AT&T is facing litigation from the Federal Trade Commission for their role in reducing data speeds to those who had an ‘unlimited’ data package through the company. The FTC made the announcement that they were taking legal action in a press release, and noted that customers were being restrained after they hit a certain point in their data package.

It’s a tactic known as ‘data throttling’ and it involves slowing the internet speed, or the connection speed of any user after they hit a particular point in data use. Meaning, after customers hit a certain point – like 20 GB – for example, the connection would significantly slow.

This is a tactic that has been widely speculated to occur regularly in the tech world when it comes to these service providers. However, this particular allegation is one that AT&T is calling “baseless” and one that is without any merit. Users will definitely contest that point though, to the very end.

Many customers complained about data throttling, when they were doing things on their smart devices like using GPS navigation, streaming music, and streaming videos. Obviously, these are the functions that utilize the most data on smart devices. The lawsuit also says that the customers were lured into a ‘bait and switch’ type scenario, where the terms and conditions of their data packages were essentially changed – midway through their contracts without proper disclosure and agreement.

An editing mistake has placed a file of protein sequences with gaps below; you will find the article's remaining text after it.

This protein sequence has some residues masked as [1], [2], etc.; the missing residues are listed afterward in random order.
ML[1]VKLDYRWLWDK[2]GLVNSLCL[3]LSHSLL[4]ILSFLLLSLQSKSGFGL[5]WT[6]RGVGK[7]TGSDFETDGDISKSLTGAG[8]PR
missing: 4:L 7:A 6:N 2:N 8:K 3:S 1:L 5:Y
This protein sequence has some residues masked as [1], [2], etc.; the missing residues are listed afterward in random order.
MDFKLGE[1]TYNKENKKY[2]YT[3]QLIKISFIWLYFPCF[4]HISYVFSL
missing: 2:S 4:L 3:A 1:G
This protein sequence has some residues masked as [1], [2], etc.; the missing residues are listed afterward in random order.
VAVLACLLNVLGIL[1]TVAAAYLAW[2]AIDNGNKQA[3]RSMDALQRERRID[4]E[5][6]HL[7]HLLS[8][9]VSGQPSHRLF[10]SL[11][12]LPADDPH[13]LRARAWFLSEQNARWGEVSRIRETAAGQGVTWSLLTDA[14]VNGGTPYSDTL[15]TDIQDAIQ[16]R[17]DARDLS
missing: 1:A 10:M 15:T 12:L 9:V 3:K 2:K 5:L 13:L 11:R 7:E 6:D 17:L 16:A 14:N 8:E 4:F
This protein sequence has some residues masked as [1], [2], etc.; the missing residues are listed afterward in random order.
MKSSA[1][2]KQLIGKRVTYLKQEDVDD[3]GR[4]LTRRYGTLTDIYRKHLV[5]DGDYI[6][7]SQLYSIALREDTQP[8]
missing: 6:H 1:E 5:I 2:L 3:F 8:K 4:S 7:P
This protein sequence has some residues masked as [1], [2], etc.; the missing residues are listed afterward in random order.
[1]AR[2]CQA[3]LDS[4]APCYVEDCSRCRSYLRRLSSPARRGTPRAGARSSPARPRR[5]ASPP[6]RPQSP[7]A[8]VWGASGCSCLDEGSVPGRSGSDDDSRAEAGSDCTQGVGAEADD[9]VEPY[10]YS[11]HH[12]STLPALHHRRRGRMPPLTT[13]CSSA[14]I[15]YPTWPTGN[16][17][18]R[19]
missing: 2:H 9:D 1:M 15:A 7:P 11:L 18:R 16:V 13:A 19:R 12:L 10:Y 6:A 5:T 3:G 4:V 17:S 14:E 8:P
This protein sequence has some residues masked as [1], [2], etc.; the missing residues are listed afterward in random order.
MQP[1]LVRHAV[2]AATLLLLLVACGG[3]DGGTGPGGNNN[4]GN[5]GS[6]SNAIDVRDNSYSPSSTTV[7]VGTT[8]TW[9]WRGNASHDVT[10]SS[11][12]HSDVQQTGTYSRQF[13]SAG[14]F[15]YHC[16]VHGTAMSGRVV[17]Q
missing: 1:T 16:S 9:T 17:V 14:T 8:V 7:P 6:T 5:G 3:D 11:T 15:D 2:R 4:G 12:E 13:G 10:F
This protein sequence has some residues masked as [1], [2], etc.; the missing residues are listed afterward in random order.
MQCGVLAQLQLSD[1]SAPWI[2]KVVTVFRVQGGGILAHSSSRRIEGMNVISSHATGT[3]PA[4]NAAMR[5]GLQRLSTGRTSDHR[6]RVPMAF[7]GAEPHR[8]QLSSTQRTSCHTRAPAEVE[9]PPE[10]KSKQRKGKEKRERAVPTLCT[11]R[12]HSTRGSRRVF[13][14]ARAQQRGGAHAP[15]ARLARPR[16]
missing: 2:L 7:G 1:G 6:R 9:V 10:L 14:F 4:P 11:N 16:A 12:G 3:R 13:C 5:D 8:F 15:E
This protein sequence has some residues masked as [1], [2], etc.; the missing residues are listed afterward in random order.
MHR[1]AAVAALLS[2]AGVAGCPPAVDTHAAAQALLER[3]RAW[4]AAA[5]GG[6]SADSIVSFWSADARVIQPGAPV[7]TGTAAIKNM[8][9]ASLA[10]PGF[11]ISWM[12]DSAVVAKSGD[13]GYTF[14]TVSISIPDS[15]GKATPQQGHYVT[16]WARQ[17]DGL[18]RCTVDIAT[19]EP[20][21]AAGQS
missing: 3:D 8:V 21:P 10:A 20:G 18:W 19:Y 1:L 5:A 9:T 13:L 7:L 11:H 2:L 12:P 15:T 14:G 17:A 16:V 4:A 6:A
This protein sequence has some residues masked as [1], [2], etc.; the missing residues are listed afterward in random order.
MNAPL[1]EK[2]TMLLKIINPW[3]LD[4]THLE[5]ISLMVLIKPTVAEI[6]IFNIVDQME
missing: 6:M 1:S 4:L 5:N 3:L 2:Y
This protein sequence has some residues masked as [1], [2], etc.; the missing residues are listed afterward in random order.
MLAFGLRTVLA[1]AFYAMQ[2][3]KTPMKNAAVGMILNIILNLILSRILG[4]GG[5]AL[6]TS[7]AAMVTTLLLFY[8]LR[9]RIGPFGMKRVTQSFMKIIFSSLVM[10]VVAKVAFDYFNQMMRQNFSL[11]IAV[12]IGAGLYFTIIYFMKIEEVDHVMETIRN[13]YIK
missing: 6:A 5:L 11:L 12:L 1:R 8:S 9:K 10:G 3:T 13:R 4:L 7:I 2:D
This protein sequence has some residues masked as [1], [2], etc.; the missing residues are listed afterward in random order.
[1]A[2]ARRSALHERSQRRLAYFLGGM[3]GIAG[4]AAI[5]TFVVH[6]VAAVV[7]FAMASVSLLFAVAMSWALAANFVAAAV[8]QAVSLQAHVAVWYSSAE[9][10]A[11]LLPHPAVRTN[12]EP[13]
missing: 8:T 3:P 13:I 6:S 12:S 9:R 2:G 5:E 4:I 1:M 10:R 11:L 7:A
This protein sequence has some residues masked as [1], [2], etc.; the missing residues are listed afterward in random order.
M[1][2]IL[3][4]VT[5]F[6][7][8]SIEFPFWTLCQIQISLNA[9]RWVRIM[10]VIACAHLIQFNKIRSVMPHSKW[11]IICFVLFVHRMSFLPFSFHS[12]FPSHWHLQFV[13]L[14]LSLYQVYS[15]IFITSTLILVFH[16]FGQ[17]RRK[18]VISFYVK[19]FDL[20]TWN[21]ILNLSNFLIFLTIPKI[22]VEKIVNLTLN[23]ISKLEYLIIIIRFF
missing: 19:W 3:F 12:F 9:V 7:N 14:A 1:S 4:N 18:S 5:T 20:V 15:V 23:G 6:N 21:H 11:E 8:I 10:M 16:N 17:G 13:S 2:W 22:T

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This lawsuit could provide a step in the right direction because ‘data throttling’ is something that many users have been complaining for years with companies like Verizon, AT&T, and many other providers. The truth is that many users feel as though their data is being trimmed, or constrained after they reach a certain point – and now, this could be the first step in reaching a better climate for users in the world of data usage.

The lawsuit alleges that AT&T throttled data by 90% from the initial speeds that users would experience before they reached the proverbial glass ceiling in terms of data usage. However, for plans that are ‘unlimited’ it begs the question – what are users actually getting when they sign up for any particular data package with a service provider.


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